As the great pride waited for her return, Mother Cheetah was forced to look wide and far for the target of her diplomatic mission. As youngest of Barnible's wives, she possessed the mission of least consequence, but never the less pursued her targets, the King Josev and Queen Meredev of the kingdom of mice, with great passion. It was a difficult journey, but Mother Cheetah would not return to her husband in failure of even the meager task of locating the minuscule monarchs. Finally, after a time longer than she could recall, she flopped down onto her spotted side in her own personal despair and exhaustion.
She dreamed then of thousands of tiny voices in the night, not fearing hunter nor scavenger, crawling all around her. They seemed to be holding a council of some type, but it was most unusual from the lionsbride's point of view. Each voice was a tiny point of light in the otherwise dark, starless world she found herself in. The dream went on as if for days until finally within her she found the strength to wake up.
Raising her head from the dirt, stiff-necked, her nostrils twitched as she smelled the traces of prey all around her. Her stomach growled with a fierceness of that rivaling her husband's temper. She had a mind to eat. Then she saw him. A small patch of black fur, nothing more than that, bowing deeply inches away from her face with its pointy-toothed mouth.
"Madame," spoke the mouse, "it appears you are dying." Such brashness out of one so small and easily within reach of her lithe jaw shocked the Mother Cheetah. "What is it that put you on this path of hunger and hopelessness?"
"I seek the lesser lord and lady of your kind, but your kingdom is too vast, spanning to the very ends of the Earth."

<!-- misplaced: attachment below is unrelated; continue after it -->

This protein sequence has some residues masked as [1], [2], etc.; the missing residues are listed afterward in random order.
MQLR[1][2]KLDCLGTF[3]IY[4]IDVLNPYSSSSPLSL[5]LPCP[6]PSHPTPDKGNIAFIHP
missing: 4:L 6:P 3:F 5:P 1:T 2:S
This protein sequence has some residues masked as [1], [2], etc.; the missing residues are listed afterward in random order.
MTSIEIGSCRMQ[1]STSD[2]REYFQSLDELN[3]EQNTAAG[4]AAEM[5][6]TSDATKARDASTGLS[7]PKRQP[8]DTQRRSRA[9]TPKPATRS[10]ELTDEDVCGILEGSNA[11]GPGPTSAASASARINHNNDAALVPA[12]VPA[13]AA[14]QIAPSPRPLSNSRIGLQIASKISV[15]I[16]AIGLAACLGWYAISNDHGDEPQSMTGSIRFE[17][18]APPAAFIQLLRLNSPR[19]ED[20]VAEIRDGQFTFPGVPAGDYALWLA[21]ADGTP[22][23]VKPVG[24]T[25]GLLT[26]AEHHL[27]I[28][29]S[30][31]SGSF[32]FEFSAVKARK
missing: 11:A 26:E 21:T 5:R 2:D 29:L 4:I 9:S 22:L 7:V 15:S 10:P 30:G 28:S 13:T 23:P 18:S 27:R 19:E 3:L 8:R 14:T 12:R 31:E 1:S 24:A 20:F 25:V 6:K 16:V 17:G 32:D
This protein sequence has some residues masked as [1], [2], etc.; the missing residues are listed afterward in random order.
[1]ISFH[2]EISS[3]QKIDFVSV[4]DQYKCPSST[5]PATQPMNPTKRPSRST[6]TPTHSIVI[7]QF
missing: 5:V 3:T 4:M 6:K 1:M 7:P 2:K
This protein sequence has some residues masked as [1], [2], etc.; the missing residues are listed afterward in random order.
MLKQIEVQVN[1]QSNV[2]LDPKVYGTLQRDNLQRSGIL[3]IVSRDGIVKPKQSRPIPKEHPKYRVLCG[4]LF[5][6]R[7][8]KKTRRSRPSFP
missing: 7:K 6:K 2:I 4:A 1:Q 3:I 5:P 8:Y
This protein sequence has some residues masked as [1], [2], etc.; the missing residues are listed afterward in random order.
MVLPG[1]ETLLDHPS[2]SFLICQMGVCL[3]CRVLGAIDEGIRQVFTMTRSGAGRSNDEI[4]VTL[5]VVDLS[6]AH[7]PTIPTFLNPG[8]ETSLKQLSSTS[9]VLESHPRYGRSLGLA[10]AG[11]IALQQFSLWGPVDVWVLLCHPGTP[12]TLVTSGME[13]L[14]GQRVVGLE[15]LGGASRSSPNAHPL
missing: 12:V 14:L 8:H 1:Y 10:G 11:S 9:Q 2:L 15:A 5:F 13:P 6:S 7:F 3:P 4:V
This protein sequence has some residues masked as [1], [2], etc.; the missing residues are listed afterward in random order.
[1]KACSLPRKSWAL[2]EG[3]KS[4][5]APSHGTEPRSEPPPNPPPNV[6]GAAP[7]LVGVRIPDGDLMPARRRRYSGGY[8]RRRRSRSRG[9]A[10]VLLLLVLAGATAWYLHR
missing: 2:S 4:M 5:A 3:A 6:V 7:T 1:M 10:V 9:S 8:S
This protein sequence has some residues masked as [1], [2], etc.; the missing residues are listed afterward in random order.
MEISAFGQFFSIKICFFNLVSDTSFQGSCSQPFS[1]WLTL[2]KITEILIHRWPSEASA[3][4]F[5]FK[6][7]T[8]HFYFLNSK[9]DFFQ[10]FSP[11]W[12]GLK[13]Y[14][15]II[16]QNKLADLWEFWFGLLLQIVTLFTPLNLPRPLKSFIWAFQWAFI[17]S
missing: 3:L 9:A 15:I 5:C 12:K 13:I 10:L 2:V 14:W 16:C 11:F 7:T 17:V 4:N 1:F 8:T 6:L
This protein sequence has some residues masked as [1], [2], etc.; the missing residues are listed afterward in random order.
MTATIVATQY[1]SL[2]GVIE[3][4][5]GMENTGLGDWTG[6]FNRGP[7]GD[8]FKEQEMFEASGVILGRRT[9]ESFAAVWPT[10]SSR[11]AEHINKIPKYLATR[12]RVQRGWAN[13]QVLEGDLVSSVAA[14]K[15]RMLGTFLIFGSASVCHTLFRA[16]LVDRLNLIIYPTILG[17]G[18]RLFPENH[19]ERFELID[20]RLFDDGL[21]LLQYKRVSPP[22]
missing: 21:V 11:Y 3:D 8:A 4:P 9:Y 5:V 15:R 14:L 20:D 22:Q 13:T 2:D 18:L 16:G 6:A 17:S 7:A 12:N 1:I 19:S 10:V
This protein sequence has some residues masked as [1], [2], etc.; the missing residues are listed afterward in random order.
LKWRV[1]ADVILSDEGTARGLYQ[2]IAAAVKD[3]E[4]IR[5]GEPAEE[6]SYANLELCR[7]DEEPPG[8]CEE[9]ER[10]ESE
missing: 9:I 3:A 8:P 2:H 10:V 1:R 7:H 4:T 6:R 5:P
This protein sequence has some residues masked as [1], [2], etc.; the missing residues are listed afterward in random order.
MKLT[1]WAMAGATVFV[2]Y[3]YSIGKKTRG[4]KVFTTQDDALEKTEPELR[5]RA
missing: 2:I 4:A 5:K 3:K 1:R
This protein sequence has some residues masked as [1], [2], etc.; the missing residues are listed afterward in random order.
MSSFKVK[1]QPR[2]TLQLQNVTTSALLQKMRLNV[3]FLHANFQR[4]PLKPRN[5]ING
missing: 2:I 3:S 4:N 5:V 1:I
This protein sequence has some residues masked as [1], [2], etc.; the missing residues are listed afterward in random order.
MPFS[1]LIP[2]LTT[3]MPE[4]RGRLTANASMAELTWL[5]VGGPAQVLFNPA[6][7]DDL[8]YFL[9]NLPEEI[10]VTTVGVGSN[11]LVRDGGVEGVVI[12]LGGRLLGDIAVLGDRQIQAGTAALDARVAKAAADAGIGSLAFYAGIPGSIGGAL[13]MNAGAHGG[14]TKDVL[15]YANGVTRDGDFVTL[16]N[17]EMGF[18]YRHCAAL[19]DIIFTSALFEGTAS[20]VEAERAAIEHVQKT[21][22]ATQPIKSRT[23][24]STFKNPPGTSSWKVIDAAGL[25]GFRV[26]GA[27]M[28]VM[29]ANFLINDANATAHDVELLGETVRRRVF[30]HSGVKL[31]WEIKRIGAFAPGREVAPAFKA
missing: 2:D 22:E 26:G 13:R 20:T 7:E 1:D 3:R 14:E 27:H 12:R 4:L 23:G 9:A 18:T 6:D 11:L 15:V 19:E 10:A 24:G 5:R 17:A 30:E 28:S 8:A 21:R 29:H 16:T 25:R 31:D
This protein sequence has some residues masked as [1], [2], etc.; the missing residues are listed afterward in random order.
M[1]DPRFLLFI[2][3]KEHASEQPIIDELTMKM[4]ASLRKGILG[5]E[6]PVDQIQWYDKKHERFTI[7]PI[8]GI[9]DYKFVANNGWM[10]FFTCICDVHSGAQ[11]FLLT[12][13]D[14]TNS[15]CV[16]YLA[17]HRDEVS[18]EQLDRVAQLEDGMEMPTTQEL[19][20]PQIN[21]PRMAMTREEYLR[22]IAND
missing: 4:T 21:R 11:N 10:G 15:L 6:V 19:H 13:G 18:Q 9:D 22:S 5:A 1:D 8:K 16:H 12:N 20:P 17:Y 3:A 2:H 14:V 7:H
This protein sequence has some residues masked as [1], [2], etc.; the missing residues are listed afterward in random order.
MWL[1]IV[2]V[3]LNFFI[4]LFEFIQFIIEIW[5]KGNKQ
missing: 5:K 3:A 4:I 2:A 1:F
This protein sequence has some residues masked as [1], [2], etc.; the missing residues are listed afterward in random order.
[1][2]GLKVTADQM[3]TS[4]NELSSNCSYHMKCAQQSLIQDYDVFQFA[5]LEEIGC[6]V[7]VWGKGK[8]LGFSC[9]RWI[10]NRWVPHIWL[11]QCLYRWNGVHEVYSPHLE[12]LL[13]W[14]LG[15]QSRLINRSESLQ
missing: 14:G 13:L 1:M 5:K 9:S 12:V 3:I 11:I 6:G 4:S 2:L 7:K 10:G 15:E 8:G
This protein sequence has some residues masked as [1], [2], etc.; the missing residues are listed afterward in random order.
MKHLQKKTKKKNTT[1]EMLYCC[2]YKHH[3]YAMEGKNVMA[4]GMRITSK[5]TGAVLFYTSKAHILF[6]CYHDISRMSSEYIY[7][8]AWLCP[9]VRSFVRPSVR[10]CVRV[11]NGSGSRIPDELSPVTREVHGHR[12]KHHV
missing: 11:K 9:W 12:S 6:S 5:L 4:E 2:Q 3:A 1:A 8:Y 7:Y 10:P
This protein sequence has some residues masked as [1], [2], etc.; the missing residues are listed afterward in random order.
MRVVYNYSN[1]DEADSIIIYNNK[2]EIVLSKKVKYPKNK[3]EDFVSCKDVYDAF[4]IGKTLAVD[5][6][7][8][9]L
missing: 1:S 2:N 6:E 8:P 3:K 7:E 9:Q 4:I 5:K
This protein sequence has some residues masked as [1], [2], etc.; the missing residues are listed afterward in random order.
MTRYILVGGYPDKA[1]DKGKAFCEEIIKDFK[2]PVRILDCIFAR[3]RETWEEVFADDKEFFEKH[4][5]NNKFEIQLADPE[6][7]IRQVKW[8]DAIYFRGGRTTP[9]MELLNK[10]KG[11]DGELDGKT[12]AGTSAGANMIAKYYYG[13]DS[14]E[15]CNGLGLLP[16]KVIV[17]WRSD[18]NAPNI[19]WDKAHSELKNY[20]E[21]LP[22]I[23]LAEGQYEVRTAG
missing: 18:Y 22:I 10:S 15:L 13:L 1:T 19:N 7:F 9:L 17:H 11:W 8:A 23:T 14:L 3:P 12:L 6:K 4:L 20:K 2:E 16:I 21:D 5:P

The mouse thought on this. "Why then, if the mouse kingdom has thwarted your mission so easily, that you call the king and queen 'lesser' in comparison to your own kingdom? The lands of the pride are strictly defined, are they not?"
Mother Cheetah was confused, but much to the mouse's pleasure, she appeared intrigued by this thought. She had never considered this relative strength of the mice before. In all earnestness, she hardly considered the mice kingdom at all. Its citizens were everywhere, yet finding one specific mouse amongst many was practically impossible. In this moment, the anonymity of their ubiquity astonished her. Then a thought occurred to her. "Perhaps I should just eat you to give me strength to continue my pursuit."
The black mouse did not step back but simply tilted his head, licked his paws, and began cleaning his face absent-mindedly. "You could devour me in one quick gulp, but I am such a meager meal for one so large and mighty. And where would you be then? Without friend, without guide? Before where you knew none, you now know one."
"Then tell me, friend, where I can find your king and your queen. My mission concerns all those living and the great beast of all-that-isn't. My lord has let loose his many wives upon the Earth to succeed in this endeavor."
The mouse again showed patience and thoughtfulness that confounded Mother Cheetah's expectations of his kind. At length, he spoke. "Your husband's plot sounds too bold by half. Answer truthfully, were my many brothers and sisters here before you, arrayed out helpless and within range of the mighty snap of your jaw, which would you pursue - your husband's diplomacy or your stomach's ache of hunger?"
She considered this for a moment with the black mouse sitting patiently inches from her eyes. "My husband's mission - and mine by extension - is greater than the fact of my mere survival. Where I can only offer to provide counsel to my lord and young for the pride, the great beast rules over and crushes all the creatures of Earth."